Teachers petition Mugabe over new curriculum

By | February 13, 2017

THE Progressive Teachers’ Union of Zimbabwe (PTUZ) is seeking 500 000 signatures from its members to petition President Robert Mugabe and Parliament to stop the implementation of the new curriculum introduced by Education minister Lazarus Dokora.

Source: Teachers petition Mugabe over new curriculum – NewsDay Zimbabwe February 13, 2017

Dokora, in January this year, introduced a new curriculum in the primary and secondary education system “without” consulting teachers and other stakeholders.

The curriculum, among other subjects, introduced the writing of dissertations by Form Four students and mandated them to go for industrial attachment. It also did away with subjects such as geography, while bringing in mass displays.

Also introduced was sexual reproductive health studies in primary schools.

PTUZ president, Takavafira Zhou told NewsDay yesterday that their members met in Harare last week and resolved to petition Mugabe over the issue.

“We are taking a multi-pronged approach to stop the implementation of the new curriculum in its present form. Our Thursday meeting agreed on four areas we should pursue to stop the implementation of this new curriculum,” he said.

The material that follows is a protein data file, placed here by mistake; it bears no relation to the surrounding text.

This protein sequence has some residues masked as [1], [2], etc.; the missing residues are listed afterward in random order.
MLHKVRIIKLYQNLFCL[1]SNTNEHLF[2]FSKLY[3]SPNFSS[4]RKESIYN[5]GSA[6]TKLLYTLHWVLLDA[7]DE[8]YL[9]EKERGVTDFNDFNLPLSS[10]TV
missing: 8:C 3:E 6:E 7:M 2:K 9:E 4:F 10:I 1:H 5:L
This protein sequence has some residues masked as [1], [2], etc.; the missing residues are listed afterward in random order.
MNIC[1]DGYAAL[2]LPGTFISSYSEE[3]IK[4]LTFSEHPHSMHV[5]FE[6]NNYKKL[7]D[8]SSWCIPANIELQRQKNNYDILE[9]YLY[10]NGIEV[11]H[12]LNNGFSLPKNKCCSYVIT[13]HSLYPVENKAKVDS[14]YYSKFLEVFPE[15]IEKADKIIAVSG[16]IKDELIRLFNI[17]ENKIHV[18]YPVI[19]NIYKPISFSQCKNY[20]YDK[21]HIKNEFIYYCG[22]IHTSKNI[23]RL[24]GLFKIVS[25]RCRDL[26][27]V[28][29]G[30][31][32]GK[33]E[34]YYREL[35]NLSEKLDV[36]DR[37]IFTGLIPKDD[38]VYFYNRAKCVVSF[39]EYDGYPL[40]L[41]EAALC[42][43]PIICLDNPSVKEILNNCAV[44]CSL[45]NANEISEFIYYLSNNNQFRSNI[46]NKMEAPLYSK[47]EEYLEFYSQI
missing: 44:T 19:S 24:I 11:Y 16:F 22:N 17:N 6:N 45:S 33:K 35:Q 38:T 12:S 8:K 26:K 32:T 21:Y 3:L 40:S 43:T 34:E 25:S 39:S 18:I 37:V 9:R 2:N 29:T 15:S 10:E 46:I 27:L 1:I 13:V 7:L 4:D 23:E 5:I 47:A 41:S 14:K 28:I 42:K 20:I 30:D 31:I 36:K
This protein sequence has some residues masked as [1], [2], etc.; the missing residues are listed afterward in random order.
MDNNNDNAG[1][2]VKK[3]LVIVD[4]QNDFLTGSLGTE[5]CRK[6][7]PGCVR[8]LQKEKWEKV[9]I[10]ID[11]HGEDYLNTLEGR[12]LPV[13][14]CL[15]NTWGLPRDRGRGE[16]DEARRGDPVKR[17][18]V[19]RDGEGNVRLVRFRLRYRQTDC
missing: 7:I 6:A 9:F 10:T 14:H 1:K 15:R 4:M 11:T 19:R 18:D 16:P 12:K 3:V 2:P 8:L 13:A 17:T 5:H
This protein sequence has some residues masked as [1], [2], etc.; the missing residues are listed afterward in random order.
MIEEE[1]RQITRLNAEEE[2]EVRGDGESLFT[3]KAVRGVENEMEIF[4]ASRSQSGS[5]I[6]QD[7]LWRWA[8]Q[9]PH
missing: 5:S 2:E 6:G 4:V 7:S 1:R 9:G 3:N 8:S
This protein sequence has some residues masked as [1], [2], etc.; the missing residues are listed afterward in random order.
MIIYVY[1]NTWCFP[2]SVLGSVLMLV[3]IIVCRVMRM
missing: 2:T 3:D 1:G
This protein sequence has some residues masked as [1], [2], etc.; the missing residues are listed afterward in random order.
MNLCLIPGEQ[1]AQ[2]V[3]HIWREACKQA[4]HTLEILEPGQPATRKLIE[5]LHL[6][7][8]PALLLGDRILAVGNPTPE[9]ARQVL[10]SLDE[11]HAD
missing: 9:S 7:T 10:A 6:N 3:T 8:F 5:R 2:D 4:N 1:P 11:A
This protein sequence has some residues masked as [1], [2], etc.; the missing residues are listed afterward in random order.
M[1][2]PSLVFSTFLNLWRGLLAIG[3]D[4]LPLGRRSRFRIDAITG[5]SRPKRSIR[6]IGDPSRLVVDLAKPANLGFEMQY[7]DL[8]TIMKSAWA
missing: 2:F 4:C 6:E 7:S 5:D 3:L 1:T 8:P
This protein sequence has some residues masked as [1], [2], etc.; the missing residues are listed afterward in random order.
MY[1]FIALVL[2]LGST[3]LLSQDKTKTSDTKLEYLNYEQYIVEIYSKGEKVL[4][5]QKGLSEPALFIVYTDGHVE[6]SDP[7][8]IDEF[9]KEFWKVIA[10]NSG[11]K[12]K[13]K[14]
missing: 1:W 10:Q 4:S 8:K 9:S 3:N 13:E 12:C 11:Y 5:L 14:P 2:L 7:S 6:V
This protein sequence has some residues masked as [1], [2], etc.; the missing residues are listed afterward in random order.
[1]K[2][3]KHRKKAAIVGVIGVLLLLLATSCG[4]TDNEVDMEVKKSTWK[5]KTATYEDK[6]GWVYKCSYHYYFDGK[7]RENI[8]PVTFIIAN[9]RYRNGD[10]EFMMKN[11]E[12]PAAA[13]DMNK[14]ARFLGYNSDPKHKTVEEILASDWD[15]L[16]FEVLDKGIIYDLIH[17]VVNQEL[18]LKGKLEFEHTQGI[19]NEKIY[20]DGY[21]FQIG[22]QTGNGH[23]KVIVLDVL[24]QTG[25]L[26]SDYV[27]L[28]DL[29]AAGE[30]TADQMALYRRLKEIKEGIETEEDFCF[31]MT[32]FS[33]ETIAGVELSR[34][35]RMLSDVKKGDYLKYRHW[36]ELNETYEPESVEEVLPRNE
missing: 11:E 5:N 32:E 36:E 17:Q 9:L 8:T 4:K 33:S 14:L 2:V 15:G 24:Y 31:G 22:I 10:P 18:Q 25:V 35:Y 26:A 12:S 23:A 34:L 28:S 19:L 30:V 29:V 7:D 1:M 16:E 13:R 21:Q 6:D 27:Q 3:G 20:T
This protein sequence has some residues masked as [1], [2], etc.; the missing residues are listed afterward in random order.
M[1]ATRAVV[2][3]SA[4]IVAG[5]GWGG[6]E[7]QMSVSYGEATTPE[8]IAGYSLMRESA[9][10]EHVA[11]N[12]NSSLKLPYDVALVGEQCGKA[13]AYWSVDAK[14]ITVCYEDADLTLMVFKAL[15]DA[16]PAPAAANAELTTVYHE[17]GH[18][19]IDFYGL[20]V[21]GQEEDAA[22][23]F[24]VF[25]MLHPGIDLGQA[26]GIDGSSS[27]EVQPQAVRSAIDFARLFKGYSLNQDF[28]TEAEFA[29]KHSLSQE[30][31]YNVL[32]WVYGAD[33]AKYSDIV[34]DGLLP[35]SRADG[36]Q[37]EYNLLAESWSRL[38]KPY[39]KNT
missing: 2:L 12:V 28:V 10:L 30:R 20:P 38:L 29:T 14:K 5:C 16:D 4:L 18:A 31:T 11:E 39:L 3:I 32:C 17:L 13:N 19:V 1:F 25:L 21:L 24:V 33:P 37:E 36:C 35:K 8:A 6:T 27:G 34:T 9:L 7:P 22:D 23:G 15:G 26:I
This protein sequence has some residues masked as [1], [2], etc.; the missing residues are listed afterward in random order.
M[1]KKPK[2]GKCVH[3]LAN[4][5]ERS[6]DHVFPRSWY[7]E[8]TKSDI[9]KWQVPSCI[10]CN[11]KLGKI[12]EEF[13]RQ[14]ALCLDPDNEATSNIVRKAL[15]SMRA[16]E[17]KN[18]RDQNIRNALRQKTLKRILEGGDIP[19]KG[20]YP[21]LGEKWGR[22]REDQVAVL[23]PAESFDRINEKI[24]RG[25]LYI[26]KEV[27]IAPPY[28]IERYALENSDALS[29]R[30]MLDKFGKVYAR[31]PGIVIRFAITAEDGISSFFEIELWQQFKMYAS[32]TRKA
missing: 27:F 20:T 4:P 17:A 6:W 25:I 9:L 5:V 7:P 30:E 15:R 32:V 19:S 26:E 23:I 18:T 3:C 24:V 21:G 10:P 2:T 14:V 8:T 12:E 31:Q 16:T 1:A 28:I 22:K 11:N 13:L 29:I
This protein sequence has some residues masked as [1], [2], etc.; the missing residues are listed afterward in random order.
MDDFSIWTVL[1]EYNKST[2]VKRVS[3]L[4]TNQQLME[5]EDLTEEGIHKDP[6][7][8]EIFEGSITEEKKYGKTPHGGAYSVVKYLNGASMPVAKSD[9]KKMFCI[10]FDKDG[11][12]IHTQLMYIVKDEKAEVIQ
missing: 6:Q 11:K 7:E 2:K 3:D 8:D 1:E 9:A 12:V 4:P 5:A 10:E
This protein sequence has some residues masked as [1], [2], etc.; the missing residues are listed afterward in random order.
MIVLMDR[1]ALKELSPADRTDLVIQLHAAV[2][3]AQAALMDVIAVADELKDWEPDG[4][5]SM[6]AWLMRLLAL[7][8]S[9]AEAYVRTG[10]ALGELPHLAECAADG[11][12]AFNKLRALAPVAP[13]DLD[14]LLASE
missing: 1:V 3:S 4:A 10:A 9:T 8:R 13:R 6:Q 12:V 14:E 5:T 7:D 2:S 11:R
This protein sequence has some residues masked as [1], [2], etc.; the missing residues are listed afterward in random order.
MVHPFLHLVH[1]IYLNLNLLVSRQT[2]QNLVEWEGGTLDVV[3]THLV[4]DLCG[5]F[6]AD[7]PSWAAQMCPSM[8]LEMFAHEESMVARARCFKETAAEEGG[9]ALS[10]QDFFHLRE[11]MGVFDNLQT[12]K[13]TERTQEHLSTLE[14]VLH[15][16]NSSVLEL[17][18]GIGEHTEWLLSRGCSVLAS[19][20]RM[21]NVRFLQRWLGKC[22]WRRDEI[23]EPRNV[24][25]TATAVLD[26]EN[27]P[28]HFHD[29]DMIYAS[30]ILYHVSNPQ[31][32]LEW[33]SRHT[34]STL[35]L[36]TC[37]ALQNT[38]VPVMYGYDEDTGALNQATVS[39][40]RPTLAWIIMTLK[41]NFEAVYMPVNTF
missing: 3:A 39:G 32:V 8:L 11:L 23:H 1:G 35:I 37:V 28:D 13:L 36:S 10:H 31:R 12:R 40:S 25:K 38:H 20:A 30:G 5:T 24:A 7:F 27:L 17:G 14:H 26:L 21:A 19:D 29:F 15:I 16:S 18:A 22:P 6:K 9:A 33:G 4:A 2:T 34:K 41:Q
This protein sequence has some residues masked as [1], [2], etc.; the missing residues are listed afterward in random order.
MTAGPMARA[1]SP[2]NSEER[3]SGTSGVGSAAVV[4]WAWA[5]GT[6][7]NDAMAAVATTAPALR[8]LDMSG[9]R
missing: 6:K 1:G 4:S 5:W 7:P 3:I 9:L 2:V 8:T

“On Monday (today) we will start delivering our petitions to Parliament and the Office of the President, advising them to help in putting a stop to the haphazard implementation of this new policy without adequate resources being put in place.”

The four options being pursued by the teachers are the legal route to challenge implementation of the policy in its current form; petition Parliament that they cause the stopping of the implementation of the new curriculum; petition the President to stop the implementation of the policy and to mobilise teachers to refuse teaching the new curriculum until the issues are addressed.

“We already have a wasted term as both the pupils and teachers are not aware specifically of what is required of them in the new curriculum,” Zhou said.

Teachers said they were not given enough time to scheme and understand the new curriculum.

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